Bargaining in laos? and how?
Replies: 15 - Last Post: Feb 14, 2012 3:53 PM Last Post By: Vientianeboy
Feb 2, 2012 1:18 AM
Bargaining in laos? and how?Hi there,
i assume travling through laos westerners will likely be quotet higher prices than standard, no matter what u want to buy. Is there any polite question / phrase to ask for a discount / lower price? One that doesnt put one into a conversation due to the language barrier. In latin america the two simple words "nada menos" (not less) for exemple works wonders and doenst offend the locals.
Feb 2, 2012 1:34 AM
1I have just come back from 1 month in Laos. Not sure about the language but I found prices to be pretty low and it is easy to ask for lower prices. Rooms were between $5-$8. Not sure what you trying to buy, if prices are too high walk away. In south Laos I was buying a bunch of bananas for 2,000kip further north they wanted 10,000 so did not bother, not sure if they were ripping me off or not but they would not reduce the price. Yes some prices do seem to be higher for tourists, like the green tea drinks seems to be 5,000kip for locals but you can be charged 8,000 or even 10,000kip.
Feb 2, 2012 2:46 AM
Feb 2, 2012 1:07 PM
3If you're hanging out where tourists pretty much exclusively hang out, then barganing seems the norm. The LP street market and the shops catering exclusively to westerners (in LP and Vientiane). Regular food markets and other multi-vendor markets, and tuk-tuk/taxi drivers as well, that cater to locals as well as westernerrsmay or may not inflate a price for a westerner.
In our travels through rural Laos, however, we find that the people actually making the item purchased - weavers, food-stalls, and such - usually ask a reasonable price and then expect no bargaining. It is refreshing!
"Paeng lai" means "very expensive" and can grab a smile and a reduction in price if indeed it was hyper-inflated.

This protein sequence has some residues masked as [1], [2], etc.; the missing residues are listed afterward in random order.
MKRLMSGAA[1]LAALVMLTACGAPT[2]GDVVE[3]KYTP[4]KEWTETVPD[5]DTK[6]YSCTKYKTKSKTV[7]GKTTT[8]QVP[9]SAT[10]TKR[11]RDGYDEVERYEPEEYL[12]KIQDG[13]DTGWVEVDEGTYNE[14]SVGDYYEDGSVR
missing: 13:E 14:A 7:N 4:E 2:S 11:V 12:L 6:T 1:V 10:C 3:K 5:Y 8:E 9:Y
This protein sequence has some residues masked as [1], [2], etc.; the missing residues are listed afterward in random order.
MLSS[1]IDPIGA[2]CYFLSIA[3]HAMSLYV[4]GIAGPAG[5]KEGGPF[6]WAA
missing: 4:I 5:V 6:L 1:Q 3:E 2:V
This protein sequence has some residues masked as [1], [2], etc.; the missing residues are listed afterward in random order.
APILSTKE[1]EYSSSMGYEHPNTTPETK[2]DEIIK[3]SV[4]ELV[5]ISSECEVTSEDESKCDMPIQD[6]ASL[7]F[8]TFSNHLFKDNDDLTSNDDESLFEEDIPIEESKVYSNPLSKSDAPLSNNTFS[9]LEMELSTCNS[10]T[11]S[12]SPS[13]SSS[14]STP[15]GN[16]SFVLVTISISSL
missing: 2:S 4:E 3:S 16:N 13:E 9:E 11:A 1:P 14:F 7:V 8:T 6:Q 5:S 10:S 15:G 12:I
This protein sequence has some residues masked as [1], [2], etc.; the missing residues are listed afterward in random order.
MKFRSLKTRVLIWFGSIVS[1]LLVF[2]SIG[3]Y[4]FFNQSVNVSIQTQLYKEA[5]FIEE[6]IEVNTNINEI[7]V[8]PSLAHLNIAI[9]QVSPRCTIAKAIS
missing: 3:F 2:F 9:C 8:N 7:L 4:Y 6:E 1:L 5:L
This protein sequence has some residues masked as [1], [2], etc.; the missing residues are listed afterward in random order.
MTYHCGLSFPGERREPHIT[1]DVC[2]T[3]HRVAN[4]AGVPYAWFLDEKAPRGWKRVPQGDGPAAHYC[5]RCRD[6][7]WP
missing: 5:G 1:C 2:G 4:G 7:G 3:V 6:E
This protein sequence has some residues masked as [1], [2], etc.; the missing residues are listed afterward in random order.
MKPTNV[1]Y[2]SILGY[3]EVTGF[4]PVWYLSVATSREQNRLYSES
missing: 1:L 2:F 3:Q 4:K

Feb 2, 2012 6:36 PM
4Bargaining in Laos is fun,, many sellers expect it. If you want to bargain, respond with "paeng lai" (too expensive) after hearing the price. This sets the bargaining in motion.
I usually halve the price and wait for the response "bor dai" (not able). The seller will usually meet you half way on your price. Accent that.
Don't go quibbling over a couple of thousand kip, you could lose face. And more importantly, keep your humour.
Feb 2, 2012 6:46 PM
Feb 9, 2012 9:34 AM
6just say peng lai jakarou. If you kno0w the word jakarou it is slang and usually they give up. Take caution though this is a sort of slang and may not be understood through out the entire country. I generally can start my bargaining with a "Oi peng lai jakarou" and after that they drop the BS or don't make a sale.
The best way to bargain is figure out what you want to pay and have only that in your wallet. If they want the sale they will respond. If not go to the shop next store as most shops here sell all the same things.
Feb 9, 2012 9:40 AM
Feb 9, 2012 11:02 AM
Feb 9, 2012 4:01 PM
9"It is just local slang and shows you have been here more than a week or two."
Though having lived here for many years and though I speak the language I have never ever heard anyone say this.
I suspect you may mean "Baw hu jak", which means "I don't know"; however this is certainly not a pasaa Talat, (slang), term has nothing to do with bargaining.
Feb 10, 2012 6:11 AM
Feb 10, 2012 10:31 AM
11As I said it could be a local slang or dialect from the south. Ask your friends but if they have not been to this part of Laos their guess would be no better than yours. Many people not familiar with this area wouldn't even know where Don Det is as crazy as that seems.
adjective+lai+jakaro= the most emphatic way of saying something down around these parts where I happen to live and have friends. The language in the south is not the same as in the main cities in the north.
Believe it or not I actually live down here and know this is a fact.
Feb 10, 2012 3:11 PM
12I have relatives from Pakse who are currently visiting. They do not know the term. They said some people say "Jak baw hu".
Feb 10, 2012 6:41 PM
13Bear in mind, there's always a good chance that the first price quoted to you is the correct one.
I pretty much never bargain, I know the right price and they either charge that and I buy or I walk, same as Lao people. Restaurants and stalls in the market have pretty uniform pricing. Guest houses I just pay what they charge. Guest houses are a fair bit of money but the owners can make life very convenient by telling you who to talk to to find what you are looking for or other good tips.
Even tuk tuks usually have a set price for distance but they are often shared also. They are a lot harder as you have to be local to that exact neighborhood to know the price. Often I'll just walk out of the tourist part of town.
Feb 14, 2012 2:29 PM
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